Release Date: May 17th, 1950
Directed by: Nicholas Ray
Written by: Edward H. North, Andrew Solt
Based on: In A Lonely Place by Dorothy B. Hughes
Music by: George Antheil
Cast: Humphrey Bogart, Gloria Grahame
Columbia Pictures, 94 Minutes
“I was born when she kissed me. I died when she left me. I lived a few weeks while she loved me.” – Dixon Steele
The thing I love about In A Lonely Place, is that it features Humphrey Bogart in his best sort of role. He has always been great but his best performances don’t come from being a straight laced macho man of yesteryear. No, Bogart shows the exceptional actor that he is in roles where he has a lot of inner conflict and is able to convey weakness and genuine character flaws. It’s roles like this one that make me feel closer to who the man was than him being the smooth talking tough guy that dominated motion pictures in his day.
Also, Gloria Grahame, an actress I haven’t gotten to know as well as Bogart over the years, was the perfect compliment to Bogart’s Dixon Steele. Her character, Laurel Gray, plays his neighbor and finds herself a bit infatuated with the handsome Hollywood writer. When he is suspected of murder, she is even further drawn to him, believing that there’s no way he did it and that he’s just a really interesting man with a lot worth exploring. As she discovers his deeper emotional issues, she feels as if she can help him just by being in his life.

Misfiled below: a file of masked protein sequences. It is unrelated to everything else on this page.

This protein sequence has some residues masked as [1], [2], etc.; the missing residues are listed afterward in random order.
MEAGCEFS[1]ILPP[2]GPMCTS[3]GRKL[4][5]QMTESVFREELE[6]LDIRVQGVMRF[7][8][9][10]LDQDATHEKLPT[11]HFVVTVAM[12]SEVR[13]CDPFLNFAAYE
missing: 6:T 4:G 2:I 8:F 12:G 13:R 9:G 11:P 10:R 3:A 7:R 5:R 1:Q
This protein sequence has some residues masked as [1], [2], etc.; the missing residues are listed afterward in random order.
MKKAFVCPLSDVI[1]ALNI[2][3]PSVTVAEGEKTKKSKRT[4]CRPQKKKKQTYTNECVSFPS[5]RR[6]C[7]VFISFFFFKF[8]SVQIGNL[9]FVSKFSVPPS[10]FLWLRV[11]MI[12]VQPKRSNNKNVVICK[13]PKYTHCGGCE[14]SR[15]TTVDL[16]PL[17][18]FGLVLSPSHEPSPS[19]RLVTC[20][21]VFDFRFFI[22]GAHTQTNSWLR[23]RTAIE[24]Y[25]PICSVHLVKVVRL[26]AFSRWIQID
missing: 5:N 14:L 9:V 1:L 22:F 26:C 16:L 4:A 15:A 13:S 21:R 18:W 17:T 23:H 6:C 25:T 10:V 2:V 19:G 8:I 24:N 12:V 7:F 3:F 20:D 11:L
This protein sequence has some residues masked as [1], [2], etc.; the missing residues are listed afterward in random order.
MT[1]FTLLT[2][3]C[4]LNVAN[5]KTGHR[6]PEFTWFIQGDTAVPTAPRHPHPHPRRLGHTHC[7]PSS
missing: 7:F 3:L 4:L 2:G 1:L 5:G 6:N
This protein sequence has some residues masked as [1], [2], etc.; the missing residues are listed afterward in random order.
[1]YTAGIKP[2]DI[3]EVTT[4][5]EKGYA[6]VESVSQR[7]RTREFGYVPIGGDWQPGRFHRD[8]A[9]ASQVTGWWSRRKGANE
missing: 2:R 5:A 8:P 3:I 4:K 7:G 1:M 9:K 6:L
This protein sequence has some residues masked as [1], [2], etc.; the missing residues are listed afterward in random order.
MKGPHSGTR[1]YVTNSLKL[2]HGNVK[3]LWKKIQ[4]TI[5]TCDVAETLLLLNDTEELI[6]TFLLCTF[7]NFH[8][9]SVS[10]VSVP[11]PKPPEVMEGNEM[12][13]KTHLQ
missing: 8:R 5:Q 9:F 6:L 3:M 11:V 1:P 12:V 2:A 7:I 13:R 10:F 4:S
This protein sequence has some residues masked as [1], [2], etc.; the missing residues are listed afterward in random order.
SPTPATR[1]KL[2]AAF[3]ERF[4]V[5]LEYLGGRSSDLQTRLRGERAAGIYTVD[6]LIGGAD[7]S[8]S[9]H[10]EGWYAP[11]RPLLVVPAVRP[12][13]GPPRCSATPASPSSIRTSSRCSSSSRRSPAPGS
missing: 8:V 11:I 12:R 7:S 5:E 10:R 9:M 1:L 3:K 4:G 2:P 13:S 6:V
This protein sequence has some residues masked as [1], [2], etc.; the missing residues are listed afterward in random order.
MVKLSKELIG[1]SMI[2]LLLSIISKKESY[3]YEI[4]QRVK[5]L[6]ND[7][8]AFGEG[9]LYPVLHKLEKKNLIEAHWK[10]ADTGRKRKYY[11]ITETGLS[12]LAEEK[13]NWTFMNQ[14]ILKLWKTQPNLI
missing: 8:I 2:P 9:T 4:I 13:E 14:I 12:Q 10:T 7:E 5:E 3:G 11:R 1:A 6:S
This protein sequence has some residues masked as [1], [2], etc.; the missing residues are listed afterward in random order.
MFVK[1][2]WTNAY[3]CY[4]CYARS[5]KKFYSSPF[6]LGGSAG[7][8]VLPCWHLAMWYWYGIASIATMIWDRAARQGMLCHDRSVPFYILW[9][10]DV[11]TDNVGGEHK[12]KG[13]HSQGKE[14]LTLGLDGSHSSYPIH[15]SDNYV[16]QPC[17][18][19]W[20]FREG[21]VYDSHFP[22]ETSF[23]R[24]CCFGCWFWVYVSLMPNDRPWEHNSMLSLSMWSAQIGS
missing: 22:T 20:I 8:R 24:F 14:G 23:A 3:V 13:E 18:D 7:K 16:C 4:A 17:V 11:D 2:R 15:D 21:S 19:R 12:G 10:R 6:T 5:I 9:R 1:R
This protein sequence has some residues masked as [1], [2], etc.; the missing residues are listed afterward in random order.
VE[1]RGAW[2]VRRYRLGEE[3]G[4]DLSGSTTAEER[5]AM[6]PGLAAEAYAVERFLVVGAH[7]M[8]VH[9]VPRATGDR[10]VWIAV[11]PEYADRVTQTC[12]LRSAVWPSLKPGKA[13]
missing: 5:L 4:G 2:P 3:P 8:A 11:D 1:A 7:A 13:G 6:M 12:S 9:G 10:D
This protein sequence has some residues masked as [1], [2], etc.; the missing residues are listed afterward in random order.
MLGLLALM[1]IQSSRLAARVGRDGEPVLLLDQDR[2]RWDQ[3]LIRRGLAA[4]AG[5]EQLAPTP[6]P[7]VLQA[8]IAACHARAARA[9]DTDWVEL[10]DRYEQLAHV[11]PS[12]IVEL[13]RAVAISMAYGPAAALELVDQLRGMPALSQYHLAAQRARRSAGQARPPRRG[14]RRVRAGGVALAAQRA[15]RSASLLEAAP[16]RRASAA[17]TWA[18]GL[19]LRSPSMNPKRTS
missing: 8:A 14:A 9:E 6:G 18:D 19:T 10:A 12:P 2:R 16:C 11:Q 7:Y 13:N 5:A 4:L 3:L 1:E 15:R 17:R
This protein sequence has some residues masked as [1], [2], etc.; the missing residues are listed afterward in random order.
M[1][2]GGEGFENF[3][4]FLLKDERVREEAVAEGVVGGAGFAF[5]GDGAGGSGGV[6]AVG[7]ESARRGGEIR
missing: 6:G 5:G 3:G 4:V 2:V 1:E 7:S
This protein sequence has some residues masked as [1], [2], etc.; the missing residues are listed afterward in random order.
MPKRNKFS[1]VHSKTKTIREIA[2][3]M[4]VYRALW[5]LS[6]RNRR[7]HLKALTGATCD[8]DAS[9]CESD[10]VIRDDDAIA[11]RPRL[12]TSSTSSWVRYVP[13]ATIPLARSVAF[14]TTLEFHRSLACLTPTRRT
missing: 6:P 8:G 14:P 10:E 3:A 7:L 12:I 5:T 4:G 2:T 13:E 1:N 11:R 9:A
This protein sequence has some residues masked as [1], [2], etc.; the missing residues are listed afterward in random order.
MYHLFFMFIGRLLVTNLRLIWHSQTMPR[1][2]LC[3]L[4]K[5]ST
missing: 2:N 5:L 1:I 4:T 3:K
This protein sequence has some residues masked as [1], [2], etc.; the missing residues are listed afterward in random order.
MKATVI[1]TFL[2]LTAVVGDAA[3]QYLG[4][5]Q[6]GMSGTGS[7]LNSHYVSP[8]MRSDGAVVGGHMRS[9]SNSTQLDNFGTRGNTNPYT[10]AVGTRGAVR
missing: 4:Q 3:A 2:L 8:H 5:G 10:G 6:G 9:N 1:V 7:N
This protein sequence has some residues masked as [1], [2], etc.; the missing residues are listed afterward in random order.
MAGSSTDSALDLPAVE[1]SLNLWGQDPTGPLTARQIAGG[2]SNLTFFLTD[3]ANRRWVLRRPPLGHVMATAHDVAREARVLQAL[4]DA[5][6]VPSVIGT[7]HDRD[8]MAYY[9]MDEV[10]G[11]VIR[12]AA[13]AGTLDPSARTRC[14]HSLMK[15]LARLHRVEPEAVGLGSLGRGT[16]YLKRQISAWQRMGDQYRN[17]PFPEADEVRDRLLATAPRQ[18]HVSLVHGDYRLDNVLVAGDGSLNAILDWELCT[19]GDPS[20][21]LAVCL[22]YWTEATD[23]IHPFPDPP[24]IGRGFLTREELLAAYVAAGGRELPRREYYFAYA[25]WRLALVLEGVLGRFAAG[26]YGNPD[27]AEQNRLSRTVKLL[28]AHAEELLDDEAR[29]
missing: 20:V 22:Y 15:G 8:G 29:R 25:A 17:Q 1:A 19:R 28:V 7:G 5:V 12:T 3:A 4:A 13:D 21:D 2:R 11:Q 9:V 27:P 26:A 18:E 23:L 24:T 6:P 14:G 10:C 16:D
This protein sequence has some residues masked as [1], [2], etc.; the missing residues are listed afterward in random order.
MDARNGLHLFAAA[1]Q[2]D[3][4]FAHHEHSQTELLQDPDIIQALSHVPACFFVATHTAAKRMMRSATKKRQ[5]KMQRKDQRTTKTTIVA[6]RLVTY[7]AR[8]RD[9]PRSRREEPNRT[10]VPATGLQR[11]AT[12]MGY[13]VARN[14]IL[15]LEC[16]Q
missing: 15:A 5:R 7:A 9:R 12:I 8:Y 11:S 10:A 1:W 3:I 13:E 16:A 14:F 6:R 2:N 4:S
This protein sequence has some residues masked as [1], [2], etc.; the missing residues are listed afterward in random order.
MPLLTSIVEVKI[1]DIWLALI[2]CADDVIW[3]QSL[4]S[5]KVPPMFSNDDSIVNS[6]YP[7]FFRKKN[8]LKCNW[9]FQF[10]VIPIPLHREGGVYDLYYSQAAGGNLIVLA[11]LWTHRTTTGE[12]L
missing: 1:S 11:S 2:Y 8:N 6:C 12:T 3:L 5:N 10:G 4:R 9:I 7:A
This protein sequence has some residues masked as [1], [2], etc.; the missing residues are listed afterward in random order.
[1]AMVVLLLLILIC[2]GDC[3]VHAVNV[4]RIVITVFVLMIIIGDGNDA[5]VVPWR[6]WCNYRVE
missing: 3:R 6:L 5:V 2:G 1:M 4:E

Of course, things go sideways because this is a film-noir and it is directed by the super intelligent cinema craftsman Nicholas Ray. There are a lot of layers to this picture and some nice twists and reveals but ultimately, the murder doesn’t become the central point of the plot and sort of takes a backseat, as these two lovers become further infatuated with one another. Unfortunately, this is a story about romantic tragedy and has an incredibly sad ending due to the circumstances of everything that develops over the course of the film.
The sad result doesn’t make this a film not worth watching. In fact, quite the opposite. In A Lonely Place sort of exists as a lesson to the weight and power of true love and how you can cave from it, if you aren’t careful and don’t allow yourself to have trust and respect. While this isn’t one of the top Bogart pictures that usually comes off of the lips of old school film aficionados, it is indeed one of his top performances. It is the best I have ever seen Grahame but I also haven’t seen her in a whole lot – something I am trying to rectify.
I don’t know what it is about Nicholas Ray and the magic touch that he has but he takes great actors and gets even greater performances out of them. Mix that in with his stellar directing, his eye, his conscientious shots and his use of tremendous cinematography and you’ve got yourself a true auteur of the highest caliber. While his oeuvre may seem simplistic when compared to the works of Kubrick, Lynch and Scorsese, Nicholas Ray existed on a level that most directors didn’t in his day. Besides, there was a real complexity to how he created his simplicity. His films were well orchestrated understatements. It might not be immediately noticeable or go over the head of the casual film viewer but a meticulous and genuine craftsmanship is apparent in everything Ray shoots.
In A Lonely Place is pretty close to perfection and one of the best motion pictures for any of the people involved with it. While it isn’t as remembered as it probably should be, I like when a great film takes a backseat in the car ride through history, only to be discovered later, as a nice surprise for those who delve deeper and are always looking for something they might not have found without a little effort on their part.